Last week, I had the chance to sit in on a presentation someone was giving about using my software. It was the first time I had experienced that - and I felt both slightly flattered and slightly mortified. I’ve done user testing before, and I’ve shown many people how to use the tools I had written, but this was different.

The tools she was showing were for internal use, and it was all employees listening. It turned out to be very educational, and I think this was especially because she had prepared all the slides showing her workflow. Of course we talk to our coworkers about how to use the tools, and respond to their requests for new features or a simpler workflow, but often it still comes down to our development team deciding how the tools work. Then we imagine people using the tools the way we would use them.

This specific tool was designed to keep track of state licensing departments for home inspectors - and specific settings for each one, to be applied to the education courses our company offers to subscribers. It tracks approval numbers, stores approval documents, takes care of notification settings, notes on our conversations with the licensing departments, etc. It does it’s job, but it’s gotten bloated.

Initially, when I designed it a number of years ago, it was very simple and the forms were small. However, I’ve had to add so many different options and features as we’ve grown bigger and had many more states and countries approve our courses for licensing. Since I look at the code and don’t use the tool myself, the amount of options had slowly crept towards a massive form my coworkers had to use.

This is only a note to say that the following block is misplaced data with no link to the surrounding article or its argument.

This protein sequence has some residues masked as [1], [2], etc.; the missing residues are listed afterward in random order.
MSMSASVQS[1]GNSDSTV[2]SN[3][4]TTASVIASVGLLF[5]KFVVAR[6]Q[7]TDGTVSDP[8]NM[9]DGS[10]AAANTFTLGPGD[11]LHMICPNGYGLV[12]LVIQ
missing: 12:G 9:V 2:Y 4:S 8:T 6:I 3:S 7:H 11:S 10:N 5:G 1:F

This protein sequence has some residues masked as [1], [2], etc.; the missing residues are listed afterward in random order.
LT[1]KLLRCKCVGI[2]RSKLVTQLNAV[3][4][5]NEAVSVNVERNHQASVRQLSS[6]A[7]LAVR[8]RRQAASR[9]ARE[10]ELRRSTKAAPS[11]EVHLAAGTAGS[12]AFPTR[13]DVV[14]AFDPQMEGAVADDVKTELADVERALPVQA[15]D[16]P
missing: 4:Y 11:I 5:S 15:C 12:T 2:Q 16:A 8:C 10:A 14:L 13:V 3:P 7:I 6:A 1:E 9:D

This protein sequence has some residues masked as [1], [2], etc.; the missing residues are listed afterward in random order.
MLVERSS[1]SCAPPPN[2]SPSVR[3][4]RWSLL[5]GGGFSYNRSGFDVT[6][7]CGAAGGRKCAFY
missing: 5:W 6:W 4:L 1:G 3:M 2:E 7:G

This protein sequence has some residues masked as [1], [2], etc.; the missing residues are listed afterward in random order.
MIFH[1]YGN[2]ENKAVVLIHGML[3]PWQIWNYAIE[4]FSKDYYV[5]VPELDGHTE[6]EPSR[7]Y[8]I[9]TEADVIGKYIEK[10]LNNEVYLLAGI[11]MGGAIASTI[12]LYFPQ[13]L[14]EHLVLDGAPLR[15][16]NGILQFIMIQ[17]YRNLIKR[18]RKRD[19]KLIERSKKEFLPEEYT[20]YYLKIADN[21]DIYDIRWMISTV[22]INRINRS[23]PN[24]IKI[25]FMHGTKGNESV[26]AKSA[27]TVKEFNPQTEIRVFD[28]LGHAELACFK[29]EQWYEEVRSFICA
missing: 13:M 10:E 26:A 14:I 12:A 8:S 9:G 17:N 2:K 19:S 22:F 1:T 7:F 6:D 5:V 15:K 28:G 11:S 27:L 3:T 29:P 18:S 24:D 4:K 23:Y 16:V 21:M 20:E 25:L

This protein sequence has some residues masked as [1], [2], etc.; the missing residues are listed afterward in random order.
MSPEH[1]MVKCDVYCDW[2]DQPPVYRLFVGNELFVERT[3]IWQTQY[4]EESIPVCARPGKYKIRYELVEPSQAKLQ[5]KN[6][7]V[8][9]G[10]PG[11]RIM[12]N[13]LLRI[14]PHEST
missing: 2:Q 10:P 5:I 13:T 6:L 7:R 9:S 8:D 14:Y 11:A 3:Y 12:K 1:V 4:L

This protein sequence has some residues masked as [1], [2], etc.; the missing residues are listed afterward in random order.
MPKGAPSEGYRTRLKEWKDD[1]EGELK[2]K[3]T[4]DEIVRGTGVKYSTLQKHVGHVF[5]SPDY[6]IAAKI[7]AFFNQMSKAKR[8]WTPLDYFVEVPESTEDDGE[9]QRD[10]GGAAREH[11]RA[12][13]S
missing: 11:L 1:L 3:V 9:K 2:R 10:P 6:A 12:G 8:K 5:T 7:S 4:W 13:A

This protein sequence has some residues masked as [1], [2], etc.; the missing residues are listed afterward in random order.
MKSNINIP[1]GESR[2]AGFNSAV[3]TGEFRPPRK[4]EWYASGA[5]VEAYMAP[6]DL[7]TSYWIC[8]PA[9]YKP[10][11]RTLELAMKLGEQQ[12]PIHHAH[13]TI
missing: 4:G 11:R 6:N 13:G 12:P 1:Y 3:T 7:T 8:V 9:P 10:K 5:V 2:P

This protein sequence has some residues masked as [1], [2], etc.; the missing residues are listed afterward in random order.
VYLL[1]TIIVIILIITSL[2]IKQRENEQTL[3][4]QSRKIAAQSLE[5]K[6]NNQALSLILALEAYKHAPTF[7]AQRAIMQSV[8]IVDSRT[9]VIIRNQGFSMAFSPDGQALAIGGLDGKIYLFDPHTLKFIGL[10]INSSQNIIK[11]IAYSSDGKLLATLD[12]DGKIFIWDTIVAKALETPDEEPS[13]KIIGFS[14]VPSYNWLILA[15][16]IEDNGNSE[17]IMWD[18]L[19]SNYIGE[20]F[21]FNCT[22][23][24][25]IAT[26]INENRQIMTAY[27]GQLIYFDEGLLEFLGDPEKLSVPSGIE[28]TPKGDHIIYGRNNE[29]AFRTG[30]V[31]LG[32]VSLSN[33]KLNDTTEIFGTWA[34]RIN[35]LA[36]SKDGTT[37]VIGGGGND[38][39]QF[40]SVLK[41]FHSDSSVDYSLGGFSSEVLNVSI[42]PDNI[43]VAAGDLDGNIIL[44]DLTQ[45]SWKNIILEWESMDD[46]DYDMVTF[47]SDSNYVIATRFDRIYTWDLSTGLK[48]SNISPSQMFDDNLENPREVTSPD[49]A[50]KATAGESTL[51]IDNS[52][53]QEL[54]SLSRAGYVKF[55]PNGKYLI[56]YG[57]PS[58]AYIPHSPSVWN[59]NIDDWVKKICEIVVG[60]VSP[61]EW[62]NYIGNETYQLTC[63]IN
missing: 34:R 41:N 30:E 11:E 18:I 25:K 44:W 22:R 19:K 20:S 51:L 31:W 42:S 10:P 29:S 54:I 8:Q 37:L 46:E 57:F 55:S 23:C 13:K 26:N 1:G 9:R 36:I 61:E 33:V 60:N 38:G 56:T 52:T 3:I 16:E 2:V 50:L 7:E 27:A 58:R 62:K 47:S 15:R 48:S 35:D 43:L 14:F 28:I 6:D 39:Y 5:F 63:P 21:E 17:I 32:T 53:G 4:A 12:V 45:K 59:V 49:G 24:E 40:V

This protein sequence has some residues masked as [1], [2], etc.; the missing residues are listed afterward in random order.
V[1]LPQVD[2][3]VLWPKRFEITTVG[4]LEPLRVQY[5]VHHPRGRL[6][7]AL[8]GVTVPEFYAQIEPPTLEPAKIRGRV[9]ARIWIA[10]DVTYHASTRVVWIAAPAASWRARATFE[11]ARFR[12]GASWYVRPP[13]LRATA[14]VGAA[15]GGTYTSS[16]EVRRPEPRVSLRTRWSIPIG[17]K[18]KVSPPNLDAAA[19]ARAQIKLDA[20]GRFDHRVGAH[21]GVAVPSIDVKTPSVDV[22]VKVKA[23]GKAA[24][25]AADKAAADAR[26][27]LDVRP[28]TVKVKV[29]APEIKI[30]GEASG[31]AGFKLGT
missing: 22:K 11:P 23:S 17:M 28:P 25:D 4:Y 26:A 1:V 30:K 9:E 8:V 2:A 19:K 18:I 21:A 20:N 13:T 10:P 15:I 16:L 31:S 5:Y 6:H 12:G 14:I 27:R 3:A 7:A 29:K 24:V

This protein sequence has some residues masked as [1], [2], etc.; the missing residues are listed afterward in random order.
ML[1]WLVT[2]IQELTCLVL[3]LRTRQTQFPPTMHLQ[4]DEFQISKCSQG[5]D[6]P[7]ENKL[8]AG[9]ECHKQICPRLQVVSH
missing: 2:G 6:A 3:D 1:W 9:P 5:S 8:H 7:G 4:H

You can imagine how useful it was, then, to see it from someone else’s perspective after all of the bloat it had acquired, and I started taking notes. It was incredibly educational:

  • I realized that they were using different words to describe the options then the ones that I had used. They made sense to me, but my coworkers thought about pieces of the tool in different ways.
  • I thought of a new way to break up the organization of the settings so there weren’t so many of them on a single page.
  • In addition, I noticed how many clicks they needed to get to commonly-needed information. Again, this wasn’t an issue years ago, but as the company has grown, I realized that different employees needed different sections of the tool. This led me to a new idea of how to organize the dashboard.

All in all, a good surprise and learning experience for me! Now to get to work…